This artist has a larger vocabulary in the work , not just the bilateral shapes, and that work I don’t like as well altho’ the colors and textures in all pieces are something I’m drooling over.

I guess, at the end of the day, whether we’ve been at this business of making art for one day or one lifetime, studying and , yes, I’ll say it, copying the work of others has been standard practice. The ideal goal is to move beyond the copying and begin to find something that moves each one of us in a very personal way. This is the motivation we all need to keep making art EVERYDAY.

GOOD LUCK  in your own creative invention and re-invention wherever direction  you may find yourself heading toward.

Art Quote for the Day

12 September 1990
Accept that I can plan nothing.
Any thoughts on my part about the ‘construction’ of a picture are false, and if the execution works, this is only because I partly destroy it,or because it works in spite of everything – by not detracting and by not looking the way I planned.
I often find this intolerable and even impossible to accept, because, as a thinking, planning human being, it humiliates me to find out that I am so powerless. It casts doubt on my competence and constructive ability. My only consolation is to tell myself that I did actually make the pictures – even though they are a law unto themselves, even though they treat me any way they like and somehow just take shape. Because it’s still up to me to determine the point at which they are finished, (picture-making consists of a multitude of Yes/No decisions, with a YES to end it all). If I look at it that way, the whole thing starts to seem quite natural again – or rather Nature-like, alive- and the same thing applies to the comparison on the social level.

The Daily Practice of Painting – Gerhard Richter

Art Quote for the Day

21 July 1989
Nature/Structure. There is no more to say. In my pictures I reduce to that. But ‘reduce’ is the wrong word, because these are not simplifications. I can’t verbalize what I am working on: to me, it is many layered by definition; it is what is more important, what is more true.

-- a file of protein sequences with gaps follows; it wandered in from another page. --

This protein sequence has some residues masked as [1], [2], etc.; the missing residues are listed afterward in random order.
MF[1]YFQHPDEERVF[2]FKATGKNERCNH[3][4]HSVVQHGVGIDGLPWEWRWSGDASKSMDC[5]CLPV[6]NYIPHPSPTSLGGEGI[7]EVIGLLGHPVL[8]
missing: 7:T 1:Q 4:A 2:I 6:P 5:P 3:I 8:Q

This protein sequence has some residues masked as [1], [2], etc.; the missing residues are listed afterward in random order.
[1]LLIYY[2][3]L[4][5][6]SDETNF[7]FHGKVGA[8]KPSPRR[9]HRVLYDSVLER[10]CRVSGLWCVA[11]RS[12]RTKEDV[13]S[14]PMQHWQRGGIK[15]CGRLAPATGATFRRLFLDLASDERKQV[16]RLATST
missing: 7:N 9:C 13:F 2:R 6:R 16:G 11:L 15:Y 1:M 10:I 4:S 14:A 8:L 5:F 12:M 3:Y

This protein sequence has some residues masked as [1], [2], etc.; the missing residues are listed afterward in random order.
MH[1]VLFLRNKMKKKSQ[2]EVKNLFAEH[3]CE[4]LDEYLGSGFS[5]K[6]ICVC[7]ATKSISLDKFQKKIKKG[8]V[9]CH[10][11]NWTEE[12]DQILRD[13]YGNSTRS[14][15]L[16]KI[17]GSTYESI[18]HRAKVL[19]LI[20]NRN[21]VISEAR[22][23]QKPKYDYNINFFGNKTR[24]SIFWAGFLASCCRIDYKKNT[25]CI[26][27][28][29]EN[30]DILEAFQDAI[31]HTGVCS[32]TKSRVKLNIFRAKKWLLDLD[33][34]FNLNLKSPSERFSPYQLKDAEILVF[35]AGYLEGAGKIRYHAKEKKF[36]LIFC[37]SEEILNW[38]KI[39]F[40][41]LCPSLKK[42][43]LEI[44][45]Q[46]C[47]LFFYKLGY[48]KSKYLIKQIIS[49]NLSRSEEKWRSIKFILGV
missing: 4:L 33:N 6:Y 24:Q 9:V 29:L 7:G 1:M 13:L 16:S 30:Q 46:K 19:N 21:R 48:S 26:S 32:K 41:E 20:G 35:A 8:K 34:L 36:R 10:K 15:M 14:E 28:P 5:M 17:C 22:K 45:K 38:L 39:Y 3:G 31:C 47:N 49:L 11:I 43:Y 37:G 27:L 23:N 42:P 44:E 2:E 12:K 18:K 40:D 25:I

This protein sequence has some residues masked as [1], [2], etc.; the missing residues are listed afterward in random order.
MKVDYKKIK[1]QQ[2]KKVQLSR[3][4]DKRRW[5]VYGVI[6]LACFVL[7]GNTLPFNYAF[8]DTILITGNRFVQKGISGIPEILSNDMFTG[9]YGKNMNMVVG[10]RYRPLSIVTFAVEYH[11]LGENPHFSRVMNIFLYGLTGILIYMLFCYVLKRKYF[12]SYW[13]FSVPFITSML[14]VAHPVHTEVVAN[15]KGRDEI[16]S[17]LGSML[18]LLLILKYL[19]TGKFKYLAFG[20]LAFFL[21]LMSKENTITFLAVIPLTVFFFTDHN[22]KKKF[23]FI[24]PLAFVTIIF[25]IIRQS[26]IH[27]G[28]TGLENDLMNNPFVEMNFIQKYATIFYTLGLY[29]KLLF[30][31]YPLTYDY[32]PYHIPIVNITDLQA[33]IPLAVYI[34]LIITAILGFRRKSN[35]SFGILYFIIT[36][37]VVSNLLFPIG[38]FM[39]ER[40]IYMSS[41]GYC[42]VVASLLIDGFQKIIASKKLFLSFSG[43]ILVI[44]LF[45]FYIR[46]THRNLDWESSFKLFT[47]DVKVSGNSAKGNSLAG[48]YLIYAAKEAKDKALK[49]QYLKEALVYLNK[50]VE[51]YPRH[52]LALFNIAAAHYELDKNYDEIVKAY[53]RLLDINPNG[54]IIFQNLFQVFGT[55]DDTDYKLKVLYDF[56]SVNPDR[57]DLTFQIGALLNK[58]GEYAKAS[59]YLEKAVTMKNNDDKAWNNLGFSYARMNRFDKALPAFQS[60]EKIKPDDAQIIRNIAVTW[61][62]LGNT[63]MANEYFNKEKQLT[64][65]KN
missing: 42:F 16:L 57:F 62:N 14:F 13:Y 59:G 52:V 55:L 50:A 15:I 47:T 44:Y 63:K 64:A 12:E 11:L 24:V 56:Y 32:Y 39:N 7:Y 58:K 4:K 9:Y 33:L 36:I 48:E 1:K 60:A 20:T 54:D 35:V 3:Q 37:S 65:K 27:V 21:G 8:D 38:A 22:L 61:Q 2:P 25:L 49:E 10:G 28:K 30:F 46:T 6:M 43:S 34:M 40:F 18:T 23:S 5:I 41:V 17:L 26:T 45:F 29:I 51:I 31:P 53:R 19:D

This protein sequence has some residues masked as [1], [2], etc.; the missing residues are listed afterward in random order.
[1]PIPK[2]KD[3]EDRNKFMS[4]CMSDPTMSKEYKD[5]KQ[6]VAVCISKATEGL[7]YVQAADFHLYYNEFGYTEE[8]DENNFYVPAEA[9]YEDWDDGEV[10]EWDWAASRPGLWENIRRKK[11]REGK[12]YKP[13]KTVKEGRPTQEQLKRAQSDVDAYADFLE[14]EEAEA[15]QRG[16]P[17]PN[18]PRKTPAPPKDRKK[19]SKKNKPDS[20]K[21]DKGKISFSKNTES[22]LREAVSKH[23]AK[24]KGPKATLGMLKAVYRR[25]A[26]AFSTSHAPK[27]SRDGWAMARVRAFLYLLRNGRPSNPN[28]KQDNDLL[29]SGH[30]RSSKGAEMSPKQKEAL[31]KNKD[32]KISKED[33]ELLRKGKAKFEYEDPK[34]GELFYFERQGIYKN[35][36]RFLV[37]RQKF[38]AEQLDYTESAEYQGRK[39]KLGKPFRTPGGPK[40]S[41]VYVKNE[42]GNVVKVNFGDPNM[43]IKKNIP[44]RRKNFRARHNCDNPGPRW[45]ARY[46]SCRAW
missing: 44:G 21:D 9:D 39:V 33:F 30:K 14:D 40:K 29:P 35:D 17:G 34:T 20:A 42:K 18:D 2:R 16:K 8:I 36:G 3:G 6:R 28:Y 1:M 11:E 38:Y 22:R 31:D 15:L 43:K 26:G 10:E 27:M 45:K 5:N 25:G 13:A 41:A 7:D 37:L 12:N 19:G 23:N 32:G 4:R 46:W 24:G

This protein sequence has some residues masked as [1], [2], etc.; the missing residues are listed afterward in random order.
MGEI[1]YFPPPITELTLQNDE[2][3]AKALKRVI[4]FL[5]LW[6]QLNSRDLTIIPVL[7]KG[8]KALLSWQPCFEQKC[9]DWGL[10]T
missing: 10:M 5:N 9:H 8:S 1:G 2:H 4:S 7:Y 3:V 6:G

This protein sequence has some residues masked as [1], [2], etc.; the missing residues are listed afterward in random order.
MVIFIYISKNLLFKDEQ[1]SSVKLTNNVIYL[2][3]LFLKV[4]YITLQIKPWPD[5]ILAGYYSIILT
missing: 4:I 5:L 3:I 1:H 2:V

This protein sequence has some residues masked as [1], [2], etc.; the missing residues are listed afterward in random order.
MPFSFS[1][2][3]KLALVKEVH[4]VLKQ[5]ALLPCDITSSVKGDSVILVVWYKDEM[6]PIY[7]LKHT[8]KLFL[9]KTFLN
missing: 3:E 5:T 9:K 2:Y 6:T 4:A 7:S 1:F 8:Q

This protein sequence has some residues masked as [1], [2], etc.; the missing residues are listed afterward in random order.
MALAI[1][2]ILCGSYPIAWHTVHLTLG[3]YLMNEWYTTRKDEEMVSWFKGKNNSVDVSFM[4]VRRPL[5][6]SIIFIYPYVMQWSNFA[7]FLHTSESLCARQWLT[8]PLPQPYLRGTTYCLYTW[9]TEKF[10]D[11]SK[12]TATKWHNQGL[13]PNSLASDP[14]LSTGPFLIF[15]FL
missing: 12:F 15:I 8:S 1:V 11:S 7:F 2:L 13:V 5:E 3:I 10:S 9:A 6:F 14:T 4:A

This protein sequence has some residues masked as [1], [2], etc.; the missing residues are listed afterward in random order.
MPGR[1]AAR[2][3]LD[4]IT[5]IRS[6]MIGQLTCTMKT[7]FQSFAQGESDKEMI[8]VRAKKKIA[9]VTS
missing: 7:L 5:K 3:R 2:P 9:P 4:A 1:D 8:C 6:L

Everything you can think of – the feeblemindedness, the stupid ideas, the gimcrack constructions and speculations, the amazing inventions and the glaring juxtapositions – the things you can’t help seeing a million times over, day in and day out; the impoverishment and the cocksure ineptitude – I paint all that away, out of myself, out of my head, when I first start on a picture. That is my foundation, my ground. I get rid of that in the first few layers, which I destroy, layer by layer, until all the facile feeblemindedness has gone. I end up with work of destruction. It goes without saying that I can’t take any short cuts: I can’t start off right away with the work in its final state.
The Daily Practice of Painting – Gerhard Richter

Art Quote of the Day

VARIETY

Variety is the counterweight to harmony, the other side of organization essential to unity.  Although an artist might bring a work together with harmony, it is variety that imparts individuality, arousing the viewer’s curiosity and holding his or her attention.  It creates visual contrast – a separation of elements and images.  Like a good sheepdog that singles out one animal from the flock, the introduction of variety actively separates areas or images to make them more exciting and let them stand apart.